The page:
Setting the Citizenship Bar Too High

By Daniel Nardini

Lawndale News Chicago's Bilingual Newspaper - CommentaryI always get personally upset whenever I hear ignorant fools who claim that “illegals are coming over the border and grabbing our jobs, and our benefits.” What comes next is that many of these people, especially those brainwashed by right wing news media outlets, claim that we should vote for people who will “cut immigration in half,” “make it harder for illegals to get benefits,” and make U.S. citizenship requirements that much harder. First of all, arbitrarily cutting immigration to almost nothing more often than not actually only encourages illegal immigration. Second, becoming a legal U.S. permanent resident does not mean immigrants get benefits, or any benefits at all. Finally, becoming a U.S. citizen is already extremely tough as it is. Making it next to impossible will mean that we may shut out too many people who could qualify.

I personally know this because my wife, a Korean immigrant, did not find her path to become a U.S. citizen easy. On the path to becoming a U.S. citizen, she had to have an absolutely clean record. No criminal felonies in the United States or from her country of origin. The U.S. government checks that one out. Second, she has to have a good command of English. One cannot become a U.S. citizen without having at the very least a high school (12th grade) level of English. Finally, the fees that must be paid to U.S. immigration (not to mention lawyers’ fees) keeps on rising, and the amount of study about the United States by a prospective U.S. citizen must be thorough and ably demonstrated to a U.S. immigration official at an appointed time. This knowledge must include knowledge about high school level American history, how the U.S. government works, and the knowledge of the names of President of the United States, the Vice-president of the United States, and the names of the U.S. senators of house representatives of the state an immigrant lives in.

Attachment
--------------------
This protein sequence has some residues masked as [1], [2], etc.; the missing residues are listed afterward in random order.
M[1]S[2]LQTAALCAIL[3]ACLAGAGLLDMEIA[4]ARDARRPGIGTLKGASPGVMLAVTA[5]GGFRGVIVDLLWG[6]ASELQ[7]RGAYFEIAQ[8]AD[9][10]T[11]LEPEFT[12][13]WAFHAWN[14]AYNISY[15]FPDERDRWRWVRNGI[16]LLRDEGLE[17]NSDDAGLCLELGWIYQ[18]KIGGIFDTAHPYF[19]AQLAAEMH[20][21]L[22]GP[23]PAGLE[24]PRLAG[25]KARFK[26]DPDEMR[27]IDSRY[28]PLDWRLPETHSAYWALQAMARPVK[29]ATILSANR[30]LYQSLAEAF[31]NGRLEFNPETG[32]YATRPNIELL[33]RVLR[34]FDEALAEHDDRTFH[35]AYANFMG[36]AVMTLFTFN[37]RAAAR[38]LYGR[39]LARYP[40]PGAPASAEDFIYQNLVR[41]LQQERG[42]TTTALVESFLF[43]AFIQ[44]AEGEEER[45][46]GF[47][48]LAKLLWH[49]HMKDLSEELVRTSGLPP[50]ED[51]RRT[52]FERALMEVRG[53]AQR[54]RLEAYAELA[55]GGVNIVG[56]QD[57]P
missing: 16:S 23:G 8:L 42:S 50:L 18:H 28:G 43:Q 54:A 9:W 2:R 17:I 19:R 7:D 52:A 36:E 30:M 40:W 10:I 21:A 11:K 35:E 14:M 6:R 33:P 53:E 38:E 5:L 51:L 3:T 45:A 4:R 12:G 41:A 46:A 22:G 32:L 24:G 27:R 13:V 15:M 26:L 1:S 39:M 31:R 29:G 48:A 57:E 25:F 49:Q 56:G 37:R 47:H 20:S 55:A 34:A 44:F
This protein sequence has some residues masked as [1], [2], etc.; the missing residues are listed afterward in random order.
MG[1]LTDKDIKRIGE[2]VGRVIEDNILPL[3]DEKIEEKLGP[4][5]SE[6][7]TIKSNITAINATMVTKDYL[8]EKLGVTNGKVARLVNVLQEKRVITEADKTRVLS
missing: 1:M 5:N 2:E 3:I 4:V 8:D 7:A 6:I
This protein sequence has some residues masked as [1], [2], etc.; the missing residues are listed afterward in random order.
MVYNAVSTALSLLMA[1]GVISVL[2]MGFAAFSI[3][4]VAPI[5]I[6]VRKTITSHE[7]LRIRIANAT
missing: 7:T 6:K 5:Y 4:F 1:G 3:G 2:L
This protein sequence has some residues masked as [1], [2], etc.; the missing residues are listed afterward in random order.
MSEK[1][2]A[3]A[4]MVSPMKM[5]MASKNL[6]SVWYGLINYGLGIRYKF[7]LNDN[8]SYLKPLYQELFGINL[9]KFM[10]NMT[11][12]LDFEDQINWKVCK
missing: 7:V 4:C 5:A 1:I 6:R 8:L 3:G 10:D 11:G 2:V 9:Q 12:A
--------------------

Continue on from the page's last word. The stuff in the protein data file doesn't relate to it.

The immigrant must take a written test, an oral test of the same material, and show they can communicate to an immigration officer in English. Failure on any of this means that an immigrant must start again from scratch, spend all the money again, and this process could take months or even years. Assuming a person does pass all of this, the most important thing is to be on-time at the official swearing in ceremony. Without this, you cannot become a U.S. citizen. If you miss an official swearing in ceremony twice without any explanation, you will NOT be allowed to become a U.S. citizen and therefore must start all over again. For all immigrants, the bar to become a U.S. citizen is already pretty high, not to mention the fact that legally immigrating to the United States and becoming a U.S. citizen is already an incredibly difficult process. But it only takes one xenophobic demagogue would-be politician to get millions of people whipped up into a frenzy to make America a more hellish place for those immigrants who want to be part of the American Dream.

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